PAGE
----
Technical Operation in e-conomic is nothing new, of course. However, due to a series of unfortunate incidents during 2012, it has been given much more attention, both from our customers and employees in e-conomic.

One of the first steps e-conomic took when realizing that something had to be done differently – they hired an operations manager.

Hi, my name is Claus Villumsen

I’m Claus Villumsen and I started working in e-conomic on September 1st 2012 as Operational Manager. Before that I worked as the CTO in BullGuard, where I was in charge of running the product development and the technical strategy.

Being a “product orientated” person might be a bit unusual in this position, but I will argue that it is actually this quality that makes me perfect for the role of keeping our systems alive.  And, apparently, I argue quite well.

Being invincible and invisible

e-conomic gave me the responsibility of making operation invincible and invisible.

Invincible in the sense that no matter what happened – tons of active users or a complex application – it couldn’t be beaten and wouldn’t break down. And invisible as in no one knows we are there, everything is just running fine. I am a man that likes a challenge, so I took it.

I am not alone in my team. To help I have a team of experts who excel in each of their own areas. I consider myself lucky for this, and together we will soon become invincible and invisible.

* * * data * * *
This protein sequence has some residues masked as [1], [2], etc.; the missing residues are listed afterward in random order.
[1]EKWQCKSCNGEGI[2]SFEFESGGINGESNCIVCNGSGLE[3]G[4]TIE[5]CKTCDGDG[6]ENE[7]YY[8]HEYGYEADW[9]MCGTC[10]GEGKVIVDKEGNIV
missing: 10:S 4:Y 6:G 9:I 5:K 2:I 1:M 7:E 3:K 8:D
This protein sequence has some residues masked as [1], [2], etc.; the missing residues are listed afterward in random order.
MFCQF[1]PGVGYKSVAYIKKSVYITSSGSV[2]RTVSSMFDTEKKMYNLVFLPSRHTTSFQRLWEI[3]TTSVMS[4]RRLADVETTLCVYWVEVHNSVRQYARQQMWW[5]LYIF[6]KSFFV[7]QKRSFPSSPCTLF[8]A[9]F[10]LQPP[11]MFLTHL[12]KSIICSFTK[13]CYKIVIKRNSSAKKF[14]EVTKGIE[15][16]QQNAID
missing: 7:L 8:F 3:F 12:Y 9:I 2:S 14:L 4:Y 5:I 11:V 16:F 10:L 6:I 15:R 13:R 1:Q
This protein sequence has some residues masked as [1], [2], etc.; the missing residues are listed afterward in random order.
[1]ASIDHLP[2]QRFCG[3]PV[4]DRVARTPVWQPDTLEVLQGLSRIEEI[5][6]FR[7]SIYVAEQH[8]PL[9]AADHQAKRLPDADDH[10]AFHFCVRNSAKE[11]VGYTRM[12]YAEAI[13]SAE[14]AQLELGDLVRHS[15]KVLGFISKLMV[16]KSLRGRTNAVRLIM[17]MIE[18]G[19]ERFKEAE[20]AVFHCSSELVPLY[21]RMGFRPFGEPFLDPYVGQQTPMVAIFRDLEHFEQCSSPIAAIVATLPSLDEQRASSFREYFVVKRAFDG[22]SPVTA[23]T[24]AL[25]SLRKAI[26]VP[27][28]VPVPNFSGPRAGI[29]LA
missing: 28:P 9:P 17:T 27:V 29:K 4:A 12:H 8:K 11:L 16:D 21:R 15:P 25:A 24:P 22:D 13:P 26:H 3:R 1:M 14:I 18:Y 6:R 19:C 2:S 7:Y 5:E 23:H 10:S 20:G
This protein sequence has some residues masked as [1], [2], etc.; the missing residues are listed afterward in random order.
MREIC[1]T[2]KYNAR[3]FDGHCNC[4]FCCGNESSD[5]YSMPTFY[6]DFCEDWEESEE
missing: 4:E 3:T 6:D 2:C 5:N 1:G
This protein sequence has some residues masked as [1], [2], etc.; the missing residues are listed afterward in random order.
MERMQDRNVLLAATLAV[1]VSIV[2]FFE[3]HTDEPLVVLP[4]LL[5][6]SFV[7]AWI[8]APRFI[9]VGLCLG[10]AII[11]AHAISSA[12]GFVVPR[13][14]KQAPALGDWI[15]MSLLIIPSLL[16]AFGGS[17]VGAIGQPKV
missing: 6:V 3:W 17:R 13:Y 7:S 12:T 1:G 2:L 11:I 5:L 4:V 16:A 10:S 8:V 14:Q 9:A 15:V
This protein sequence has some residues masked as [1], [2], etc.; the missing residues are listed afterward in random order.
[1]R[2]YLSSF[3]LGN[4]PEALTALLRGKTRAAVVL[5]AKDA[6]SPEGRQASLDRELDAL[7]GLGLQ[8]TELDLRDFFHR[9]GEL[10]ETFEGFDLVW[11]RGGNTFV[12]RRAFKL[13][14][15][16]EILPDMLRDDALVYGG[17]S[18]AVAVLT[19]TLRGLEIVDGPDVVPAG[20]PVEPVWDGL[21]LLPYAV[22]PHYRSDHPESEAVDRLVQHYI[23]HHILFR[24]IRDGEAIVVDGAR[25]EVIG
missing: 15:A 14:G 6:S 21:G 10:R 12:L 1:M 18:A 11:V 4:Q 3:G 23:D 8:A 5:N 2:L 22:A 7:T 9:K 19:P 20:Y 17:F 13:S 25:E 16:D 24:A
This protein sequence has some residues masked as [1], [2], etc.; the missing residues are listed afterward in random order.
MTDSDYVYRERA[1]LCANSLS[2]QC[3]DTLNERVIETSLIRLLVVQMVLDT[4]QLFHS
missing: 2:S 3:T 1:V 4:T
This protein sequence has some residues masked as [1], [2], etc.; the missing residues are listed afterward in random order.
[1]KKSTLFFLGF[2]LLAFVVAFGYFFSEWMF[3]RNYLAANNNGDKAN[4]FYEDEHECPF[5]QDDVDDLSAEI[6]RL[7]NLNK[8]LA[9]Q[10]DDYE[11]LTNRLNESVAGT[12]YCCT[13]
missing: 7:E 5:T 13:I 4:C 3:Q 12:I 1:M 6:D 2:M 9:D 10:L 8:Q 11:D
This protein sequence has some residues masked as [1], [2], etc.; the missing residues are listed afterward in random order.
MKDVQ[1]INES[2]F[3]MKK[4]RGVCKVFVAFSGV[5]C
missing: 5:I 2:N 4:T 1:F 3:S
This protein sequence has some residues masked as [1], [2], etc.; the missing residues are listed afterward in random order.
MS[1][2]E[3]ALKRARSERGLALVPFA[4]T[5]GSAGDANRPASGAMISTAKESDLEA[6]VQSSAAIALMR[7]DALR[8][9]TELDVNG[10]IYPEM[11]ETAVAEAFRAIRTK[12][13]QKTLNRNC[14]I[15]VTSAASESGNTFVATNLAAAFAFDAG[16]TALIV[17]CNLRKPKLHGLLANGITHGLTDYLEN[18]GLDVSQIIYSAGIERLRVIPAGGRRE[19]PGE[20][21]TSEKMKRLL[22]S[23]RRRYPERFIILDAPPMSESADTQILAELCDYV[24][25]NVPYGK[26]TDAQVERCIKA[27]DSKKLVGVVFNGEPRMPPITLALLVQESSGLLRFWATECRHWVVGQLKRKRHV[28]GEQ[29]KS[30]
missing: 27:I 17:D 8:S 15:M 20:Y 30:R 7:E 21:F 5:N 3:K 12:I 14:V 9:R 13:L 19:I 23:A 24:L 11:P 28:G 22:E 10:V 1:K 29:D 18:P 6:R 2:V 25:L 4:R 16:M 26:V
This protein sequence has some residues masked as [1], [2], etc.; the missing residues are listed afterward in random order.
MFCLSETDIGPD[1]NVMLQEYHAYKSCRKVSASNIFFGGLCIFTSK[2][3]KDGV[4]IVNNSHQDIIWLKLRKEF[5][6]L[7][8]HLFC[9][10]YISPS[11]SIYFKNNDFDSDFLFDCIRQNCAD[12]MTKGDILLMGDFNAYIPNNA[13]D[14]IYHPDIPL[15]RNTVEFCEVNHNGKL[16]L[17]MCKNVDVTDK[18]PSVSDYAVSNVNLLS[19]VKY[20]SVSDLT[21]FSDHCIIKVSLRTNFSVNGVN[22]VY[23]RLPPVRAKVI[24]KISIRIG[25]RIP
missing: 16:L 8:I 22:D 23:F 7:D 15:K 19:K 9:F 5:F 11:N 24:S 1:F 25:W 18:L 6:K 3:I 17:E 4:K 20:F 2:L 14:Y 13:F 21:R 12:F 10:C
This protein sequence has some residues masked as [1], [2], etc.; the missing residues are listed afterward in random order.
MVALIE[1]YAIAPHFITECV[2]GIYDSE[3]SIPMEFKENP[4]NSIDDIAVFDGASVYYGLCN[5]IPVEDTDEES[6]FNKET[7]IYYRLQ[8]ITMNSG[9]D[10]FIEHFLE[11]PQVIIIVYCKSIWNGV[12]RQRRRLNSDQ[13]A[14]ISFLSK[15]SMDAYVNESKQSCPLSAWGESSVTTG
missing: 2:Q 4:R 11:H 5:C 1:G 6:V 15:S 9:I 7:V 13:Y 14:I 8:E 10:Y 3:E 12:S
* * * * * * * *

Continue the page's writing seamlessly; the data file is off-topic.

e-conomic operations team

We’re not always invisible. This is what my team and I look like
(I’m the happy guy in the middle behind the others).

A new strategy in operations

To achieve my goals, I have formed a strategy of breaking the operations down to the smallest unit possible and applying “best of breath” on those units. It is multi sourcing and in essence it makes you able to replace anything, should it not work or better technology/partners emerge.

The concept comes from the idea that no partner is able to deliver the best within all areas. Something that was “discovered” with the medical industry some years back where the “big ones” realized they couldn’t compete on all areas and found themselves behind. So they more or less stopped innovating and bought the smaller companies that came up with super ideas.

We’re not behind, and we’re not buying other companies, but the concept is more or less the same. You get the idea, right?

Here on the TechTalk blog during the next 6 months or so, I will present more of the work that my team and I do in e-conomic. So stay tuned!